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Frequently Asked Questions - High Hedges


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A: A high hedge must be formed wholly or predominantly by a line of two or more evergreen or semi-evergreen trees, or shrubs and rise to a height of more than 2 metres above ground level. The questions you must ask are: - Does the hedge act to some degree as a barrier or light or access, even though it might have gaps in it? - Are there two or more trees or shrubs in it and are these roughly in line? - Is the hedge comprised wholly or predominantly of evergreen or semi-evergreen shrubs? - Is it over 2 metres high? - Would the hedge, because of its height adversely affect the reasonable enjoyment of the home or garden? If the answer to all these questions is YES then it is likely to be a high hedge for the purposes of the Act. The term semi-evergreen is not separately defined in the Act, but normally means that the hedge retains some green or live foliage throughout the year. For example, in some parts of the country, privet will come under this definition, however, the further North you live the more likely your privet hedge will lose its leaves over the winter and therefore no be covered under this definition. Beech hedges are likely to be excluded, as although the may retain some foliage for most of the year, this is brown and dead.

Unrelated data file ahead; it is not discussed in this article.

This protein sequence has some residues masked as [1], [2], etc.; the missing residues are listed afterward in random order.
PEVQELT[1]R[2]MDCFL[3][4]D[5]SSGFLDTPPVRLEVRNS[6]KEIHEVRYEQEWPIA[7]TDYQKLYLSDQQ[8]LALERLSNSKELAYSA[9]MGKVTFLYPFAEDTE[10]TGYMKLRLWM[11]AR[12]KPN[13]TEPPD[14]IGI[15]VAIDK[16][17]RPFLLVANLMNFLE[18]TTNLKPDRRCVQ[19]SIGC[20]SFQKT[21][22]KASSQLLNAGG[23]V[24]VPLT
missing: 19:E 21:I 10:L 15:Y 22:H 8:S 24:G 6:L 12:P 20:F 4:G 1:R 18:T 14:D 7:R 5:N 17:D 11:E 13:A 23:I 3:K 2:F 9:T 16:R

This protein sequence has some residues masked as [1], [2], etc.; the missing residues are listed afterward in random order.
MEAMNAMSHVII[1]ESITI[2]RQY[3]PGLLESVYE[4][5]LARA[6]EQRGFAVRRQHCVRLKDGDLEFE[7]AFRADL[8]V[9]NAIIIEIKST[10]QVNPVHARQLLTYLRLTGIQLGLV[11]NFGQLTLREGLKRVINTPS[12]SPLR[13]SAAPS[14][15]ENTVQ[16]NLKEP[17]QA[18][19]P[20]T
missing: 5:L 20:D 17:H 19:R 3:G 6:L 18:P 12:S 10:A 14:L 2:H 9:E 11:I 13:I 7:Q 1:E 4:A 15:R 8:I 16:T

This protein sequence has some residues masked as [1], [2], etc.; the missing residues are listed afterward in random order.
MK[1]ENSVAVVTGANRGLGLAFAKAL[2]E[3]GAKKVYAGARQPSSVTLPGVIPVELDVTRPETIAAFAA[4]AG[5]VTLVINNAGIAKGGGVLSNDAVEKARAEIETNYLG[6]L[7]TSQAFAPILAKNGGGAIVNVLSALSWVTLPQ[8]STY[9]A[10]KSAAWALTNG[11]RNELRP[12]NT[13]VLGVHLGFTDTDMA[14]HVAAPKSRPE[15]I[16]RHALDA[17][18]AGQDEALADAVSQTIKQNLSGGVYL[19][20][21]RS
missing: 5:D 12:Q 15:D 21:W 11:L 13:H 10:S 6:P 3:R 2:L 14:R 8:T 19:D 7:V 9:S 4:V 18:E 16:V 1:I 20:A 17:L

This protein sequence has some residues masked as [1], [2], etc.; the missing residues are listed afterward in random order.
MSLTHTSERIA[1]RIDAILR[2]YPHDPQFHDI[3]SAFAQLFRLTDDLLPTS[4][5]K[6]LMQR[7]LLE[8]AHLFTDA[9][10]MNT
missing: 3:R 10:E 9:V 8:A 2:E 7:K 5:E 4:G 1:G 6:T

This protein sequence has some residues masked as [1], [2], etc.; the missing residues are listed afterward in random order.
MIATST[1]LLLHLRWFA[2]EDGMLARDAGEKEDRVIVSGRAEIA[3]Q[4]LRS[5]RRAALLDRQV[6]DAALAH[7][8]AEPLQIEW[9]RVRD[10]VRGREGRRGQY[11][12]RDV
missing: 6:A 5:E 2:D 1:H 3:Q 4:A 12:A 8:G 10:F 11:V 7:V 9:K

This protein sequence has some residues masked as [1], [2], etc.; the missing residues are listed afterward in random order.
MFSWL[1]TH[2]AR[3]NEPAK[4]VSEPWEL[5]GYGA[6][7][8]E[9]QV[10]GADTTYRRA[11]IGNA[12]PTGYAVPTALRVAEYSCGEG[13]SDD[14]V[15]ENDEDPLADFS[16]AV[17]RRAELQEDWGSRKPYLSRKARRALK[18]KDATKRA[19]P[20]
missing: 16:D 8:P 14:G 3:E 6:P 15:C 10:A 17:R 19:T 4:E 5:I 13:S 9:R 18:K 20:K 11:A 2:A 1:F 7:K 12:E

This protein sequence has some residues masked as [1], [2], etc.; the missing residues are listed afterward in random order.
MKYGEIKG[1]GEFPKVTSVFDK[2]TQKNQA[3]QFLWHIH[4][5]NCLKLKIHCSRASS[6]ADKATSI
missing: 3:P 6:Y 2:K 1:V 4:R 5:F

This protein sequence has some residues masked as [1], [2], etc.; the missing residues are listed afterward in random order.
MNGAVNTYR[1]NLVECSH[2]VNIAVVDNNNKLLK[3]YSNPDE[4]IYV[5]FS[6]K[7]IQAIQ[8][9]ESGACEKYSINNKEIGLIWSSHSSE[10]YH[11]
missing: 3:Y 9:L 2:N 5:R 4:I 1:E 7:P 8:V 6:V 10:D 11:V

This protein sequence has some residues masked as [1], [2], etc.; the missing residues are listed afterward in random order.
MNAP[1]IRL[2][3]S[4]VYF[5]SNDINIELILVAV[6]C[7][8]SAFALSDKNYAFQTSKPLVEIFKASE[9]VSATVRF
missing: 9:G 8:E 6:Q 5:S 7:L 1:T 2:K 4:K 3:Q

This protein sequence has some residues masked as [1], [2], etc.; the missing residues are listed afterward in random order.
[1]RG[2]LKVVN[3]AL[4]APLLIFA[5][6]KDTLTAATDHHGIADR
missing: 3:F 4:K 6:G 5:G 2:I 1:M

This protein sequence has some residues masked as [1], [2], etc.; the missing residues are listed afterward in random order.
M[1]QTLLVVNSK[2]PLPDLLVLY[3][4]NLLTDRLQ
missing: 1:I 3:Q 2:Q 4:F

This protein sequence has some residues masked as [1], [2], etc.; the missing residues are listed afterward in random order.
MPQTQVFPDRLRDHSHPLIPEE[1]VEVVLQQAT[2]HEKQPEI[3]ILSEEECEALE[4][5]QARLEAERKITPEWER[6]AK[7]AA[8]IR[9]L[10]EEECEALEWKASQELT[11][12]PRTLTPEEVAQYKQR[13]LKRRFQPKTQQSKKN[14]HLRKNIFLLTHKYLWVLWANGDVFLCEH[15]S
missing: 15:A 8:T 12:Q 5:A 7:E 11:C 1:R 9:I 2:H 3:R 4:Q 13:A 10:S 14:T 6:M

A: If the owner/occupier of a domestic property is affected by a hedge, which is situated on land owned or occupied by another party and as a result of its height, it is acting as a barrier to light or access to the extent that the reasonable enjoyment of the property is being adversely affected it may be that a complaint can be made.
A: This is a Civil matter and not covered by the Act.
A: Yes, the same reasonable steps should be taken before approaching the Local Authority as is in the case of individual hedge owners.
A: There is no specified height within the legislation other than, it is not possible to reduce the height of a hedge below 2 metres. That does not mean to say all hedges can only be a maximum of 2 metres as a hedge of 2.5 metres or more may not be adversely affecting the enjoyment of a property. That is a judgement he Local Authority would have to make should a complaint be registered.
A: This is not covered by the legislation, it is a civil matter.
A: There is no legal right to a view, and this issue alone would not necessarily mean we could take action.


Procedural Document relating to High Hedges

High Hedges Briefing Notes

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